New Oak Bay archives, library partnership highlights pre-Prohibition hotspots

Aqua Vitae first in series of historical talks expected through GVPL

Glen Mofford and his book

Glen Mofford and his book

Talk of favoured historic watering holes kicks off a new partnership with the Oak Bay Archives and Greater Victoria Public Library.

“It’s a new partnership between us and GVPL and we’re planning to have a number of talks each year focussing on local history in the Oak Bay area,” said Oak Bay archivist Caroline Duncan. “I think this one is an interesting one.”

Author and historian Glen A. Mofford offers insights from his first book, Aqua Vitae: A History of the Saloons and Hotel Bars of Victoria, 1851-1917.

“His talk is going to focus on specifically the Oak Bay locations. Hotels are important in the development of Oak Bay,” Duncan said. “He’s going to talk about the Mount Baker Hotel, Willows Hotel, Oak Bay hotel and talk about some of the social history around those hotel bars.”

The book cites Oak Bay’s Mount Baker Hotel as among the plush prior to the Empress Hotel completed in 1908. It was among the top four – the Victoria, the Dallas, the Mount Baker or the Driard House.

A graduate of Simon Fraser University, Mofford spent the last decade writing about BC’s historic hotels and associated drinking establishments, Aqua Vitae is his first book.

“It’s an aspect of social history that has been ignored,” said Mofford, who grew up in Victoria but now lives in Port Alberni.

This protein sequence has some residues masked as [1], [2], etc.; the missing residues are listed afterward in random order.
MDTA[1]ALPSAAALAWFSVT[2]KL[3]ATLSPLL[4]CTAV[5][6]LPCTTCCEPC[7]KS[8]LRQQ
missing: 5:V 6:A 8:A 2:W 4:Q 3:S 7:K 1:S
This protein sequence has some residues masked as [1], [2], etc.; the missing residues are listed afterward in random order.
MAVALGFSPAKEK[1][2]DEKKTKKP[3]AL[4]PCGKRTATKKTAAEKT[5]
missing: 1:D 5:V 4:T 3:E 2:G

For 17 years, Mofford combed through Royal B.C. Archives and documents at the public history room at the library in search of the stories behind some of the downtown core’s most popular saloons and hotel bars that operated prior to prohibition. The book offers a combination of true stories behind Victoria’s drinking establishments in their heyday between 1851 and 1917.

“The book isn’t just about a bunch of guys sitting and drinking in a saloon. It’s a real combination of things,” Mofford said.

“It goes from the very roughest part of town, which was Johnson Street, where, yes, there were a lot of fights and bizarre things such as raffles and rat races, right up to the Victoria Hotel and even the Empress is mentioned.”

Mofford hopes to publish a follow-up book on the beer parlours that sprang up in Victoria after prohibition in 1954.

Nov. 8 Mofford shares an afternoon of stories about the saloons and bars of early Victoria and Oak Bay.

This illustrated presentation starts at 1 p.m. in the meeting room of the GVPL Oak Bay branch.

Register online at www.gvpl.ca.

– with files from Kendra Wong/Victoria News

 

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